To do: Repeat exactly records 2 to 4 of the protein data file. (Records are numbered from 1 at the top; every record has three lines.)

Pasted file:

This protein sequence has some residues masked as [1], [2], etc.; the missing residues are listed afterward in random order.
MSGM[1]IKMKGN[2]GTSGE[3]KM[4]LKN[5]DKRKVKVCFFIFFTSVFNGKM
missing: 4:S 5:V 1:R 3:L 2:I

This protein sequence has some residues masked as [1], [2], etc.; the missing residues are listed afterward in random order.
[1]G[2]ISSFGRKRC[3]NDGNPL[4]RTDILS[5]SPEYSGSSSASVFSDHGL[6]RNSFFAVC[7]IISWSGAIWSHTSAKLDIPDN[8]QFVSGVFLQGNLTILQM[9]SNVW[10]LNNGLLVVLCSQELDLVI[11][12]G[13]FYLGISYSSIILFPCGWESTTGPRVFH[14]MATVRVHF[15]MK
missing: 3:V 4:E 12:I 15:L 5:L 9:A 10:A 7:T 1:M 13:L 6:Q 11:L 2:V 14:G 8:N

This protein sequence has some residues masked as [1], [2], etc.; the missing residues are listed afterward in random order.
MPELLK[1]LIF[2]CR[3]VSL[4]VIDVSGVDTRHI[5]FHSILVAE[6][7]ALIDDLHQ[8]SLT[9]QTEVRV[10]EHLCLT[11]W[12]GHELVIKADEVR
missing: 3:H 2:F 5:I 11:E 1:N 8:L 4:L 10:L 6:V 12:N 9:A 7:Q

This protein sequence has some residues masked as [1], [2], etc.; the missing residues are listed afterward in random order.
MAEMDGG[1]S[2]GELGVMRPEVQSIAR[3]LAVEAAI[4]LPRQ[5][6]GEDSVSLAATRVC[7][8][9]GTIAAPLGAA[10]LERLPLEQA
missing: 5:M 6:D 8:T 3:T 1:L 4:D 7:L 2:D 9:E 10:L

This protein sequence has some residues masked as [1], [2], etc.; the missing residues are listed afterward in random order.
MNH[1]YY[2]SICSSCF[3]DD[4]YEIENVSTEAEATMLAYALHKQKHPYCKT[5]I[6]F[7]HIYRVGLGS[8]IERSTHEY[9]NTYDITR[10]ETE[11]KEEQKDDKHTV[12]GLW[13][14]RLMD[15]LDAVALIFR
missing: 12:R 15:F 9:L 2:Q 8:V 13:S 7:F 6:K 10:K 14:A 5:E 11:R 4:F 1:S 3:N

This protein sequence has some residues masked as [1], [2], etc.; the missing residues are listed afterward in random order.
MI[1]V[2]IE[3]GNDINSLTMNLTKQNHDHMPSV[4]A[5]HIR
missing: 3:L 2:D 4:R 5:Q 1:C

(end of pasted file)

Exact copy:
This protein sequence has some residues masked as [1], [2], etc.; the missing residues are listed afterward in random order.
[1]G[2]ISSFGRKRC[3]NDGNPL[4]RTDILS[5]SPEYSGSSSASVFSDHGL[6]RNSFFAVC[7]IISWSGAIWSHTSAKLDIPDN[8]QFVSGVFLQGNLTILQM[9]SNVW[10]LNNGLLVVLCSQELDLVI[11][12]G[13]FYLGISYSSIILFPCGWESTTGPRVFH[14]MATVRVHF[15]MK
missing: 3:V 4:E 12:I 15:L 5:L 9:A 10:A 7:T 1:M 13:L 6:Q 11:L 2:V 14:G 8:N

This protein sequence has some residues masked as [1], [2], etc.; the missing residues are listed afterward in random order.
MPELLK[1]LIF[2]CR[3]VSL[4]VIDVSGVDTRHI[5]FHSILVAE[6][7]ALIDDLHQ[8]SLT[9]QTEVRV[10]EHLCLT[11]W[12]GHELVIKADEVR
missing: 3:H 2:F 5:I 11:E 1:N 8:L 4:L 10:L 6:V 12:N 9:A 7:Q

This protein sequence has some residues masked as [1], [2], etc.; the missing residues are listed afterward in random order.
MAEMDGG[1]S[2]GELGVMRPEVQSIAR[3]LAVEAAI[4]LPRQ[5][6]GEDSVSLAATRVC[7][8][9]GTIAAPLGAA[10]LERLPLEQA
missing: 5:M 6:D 8:T 3:T 1:L 4:D 7:L 2:D 9:E 10:L